Commenting on the new precedent set in Turkey's parliament on Thursday by the decision of four lawmakers to attend the General Assembly wearing headscarves, Merve Kavakçı, who was elected as Istanbul Deputy in 1999 however was not allowed to take her oath due to her decision to wear a headscarf in the Assembly, qualified the move as an important step for human rights in Turkey. "Rights have been returned and failing suspicions have come to an end," said Kavakçı, who also congratulated the Turkish parliamentarians on their decision.
Merve Kavakçı, Turkey's first headscarf-wearing deputy, who was forcefully removed from Parliament in 1999, during her oath-taking ceremony, despite being a democratically-elected Istanbul Deputy, welcomed the move and called on those who wear headscarves to more closely follow rights violations in the future and to take on the duty of acting as a conscience to society. "No one lost anything by the extremely natural decision to exercise their human rights, in other words by entering the Assembly wearing headscarves; however, society has regained a lot from the move. Turkey's human rights issues are not over however, with this move. Steps need to be expedited in other areas and a constitution or legislature amendments must be in place to ensure that everyone has the right to live according to their beliefs," stated Kavakçı.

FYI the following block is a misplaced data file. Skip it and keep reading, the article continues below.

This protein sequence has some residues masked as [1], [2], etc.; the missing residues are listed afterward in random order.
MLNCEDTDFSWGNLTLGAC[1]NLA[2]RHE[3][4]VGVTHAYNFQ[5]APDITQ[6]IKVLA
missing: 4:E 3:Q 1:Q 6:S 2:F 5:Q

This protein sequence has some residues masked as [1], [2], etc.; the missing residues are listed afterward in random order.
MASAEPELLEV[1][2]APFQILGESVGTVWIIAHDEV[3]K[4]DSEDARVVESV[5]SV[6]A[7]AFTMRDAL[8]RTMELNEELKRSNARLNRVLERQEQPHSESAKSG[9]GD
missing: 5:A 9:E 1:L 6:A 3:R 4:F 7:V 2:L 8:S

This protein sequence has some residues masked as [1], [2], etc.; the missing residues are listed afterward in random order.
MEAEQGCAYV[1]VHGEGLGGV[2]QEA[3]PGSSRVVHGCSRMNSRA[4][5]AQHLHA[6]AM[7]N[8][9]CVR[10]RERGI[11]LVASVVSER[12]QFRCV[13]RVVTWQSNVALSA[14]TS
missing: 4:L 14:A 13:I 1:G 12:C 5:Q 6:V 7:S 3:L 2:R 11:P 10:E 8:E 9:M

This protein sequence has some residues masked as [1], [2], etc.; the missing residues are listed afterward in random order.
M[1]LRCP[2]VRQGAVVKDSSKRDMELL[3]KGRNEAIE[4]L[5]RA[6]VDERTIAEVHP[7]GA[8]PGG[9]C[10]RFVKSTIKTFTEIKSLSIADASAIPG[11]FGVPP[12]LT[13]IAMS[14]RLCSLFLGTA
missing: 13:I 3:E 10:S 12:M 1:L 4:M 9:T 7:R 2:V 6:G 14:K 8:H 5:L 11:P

Kavakçı, a Harvard graduate who is currently a professor at George Washington University and Howard University in Washington D.C., lost her citizenship and was banned from practicing politics in Turkey for five years in the aftermath of what transpired on May 2, 1999, when she was precluded from taking her swear-in oath by members of the Ecevit-led Democratic Left Party (DSP). Kavakçı's decision to wear a headscarf in Parliament was also cited as evidence by the Constitutional Court, which proceeded to shut down her Virtue Party (Fazilet Partisi) in 2001. Kavakçı also added in response to the new page turned in Turkey's Assembly that this "significant and extremely positive step" regarding the headscarf issue should facilitate a quicker solution to the ban in place in other institutions such as the Turkish Armed Forces and the police department.
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